What to do with forgotten flash drives?
November 10, 2009 5:04 PM   Subscribe

For those of you who work in computer labs, what is your policy for dealing with flash drives that have been forgotten by a student?

I'm a teacher at a small college in the computer department. Three or four flash drives are forgotten by someone in our computer labs every week. The lab supervisor puts these drives on a plate near his desk, which is accessible to anyone walking by. I do know of at least one case where a drive was found, and the next day, it was gone (and it wasn't picked up by the owner).

Shouldn't these drives be treated with the same care as someone's wallet or purse? Could we be liable if someone is a victim of identity theft because their drive was easily taken from the lost-and-found? If we look at the contents of a drive in an effort to figure out who it belongs to, what happens if a student blames us for anything from deleting their homework file to stealing their passwords?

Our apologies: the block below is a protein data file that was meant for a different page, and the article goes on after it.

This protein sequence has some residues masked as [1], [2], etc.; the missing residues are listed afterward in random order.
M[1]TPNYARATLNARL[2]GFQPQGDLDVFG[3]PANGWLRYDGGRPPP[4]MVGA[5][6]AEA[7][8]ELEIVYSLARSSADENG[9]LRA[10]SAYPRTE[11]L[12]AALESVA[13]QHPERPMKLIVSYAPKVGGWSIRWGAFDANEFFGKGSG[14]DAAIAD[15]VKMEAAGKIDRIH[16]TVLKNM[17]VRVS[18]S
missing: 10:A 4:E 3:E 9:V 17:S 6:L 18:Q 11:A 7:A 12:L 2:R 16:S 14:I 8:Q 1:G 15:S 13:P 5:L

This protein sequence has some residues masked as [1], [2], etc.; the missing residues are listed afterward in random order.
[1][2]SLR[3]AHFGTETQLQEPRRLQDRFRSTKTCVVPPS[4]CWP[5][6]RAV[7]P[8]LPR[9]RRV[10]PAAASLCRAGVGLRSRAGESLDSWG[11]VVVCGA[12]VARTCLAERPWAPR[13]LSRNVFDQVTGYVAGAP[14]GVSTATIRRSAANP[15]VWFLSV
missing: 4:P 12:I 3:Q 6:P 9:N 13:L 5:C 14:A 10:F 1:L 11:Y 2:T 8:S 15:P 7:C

There is no campus-wide policy on this, as far as I know. The lab supervisor is really a good guy in general (and has been there forever and is well-loved), but I don't think he really gets how valuable these drives can be to someone who has all their work (and possibly passwords and other sensitive information) saved on it. Or how valuable they can be to someone who wants easy access to that kind of information.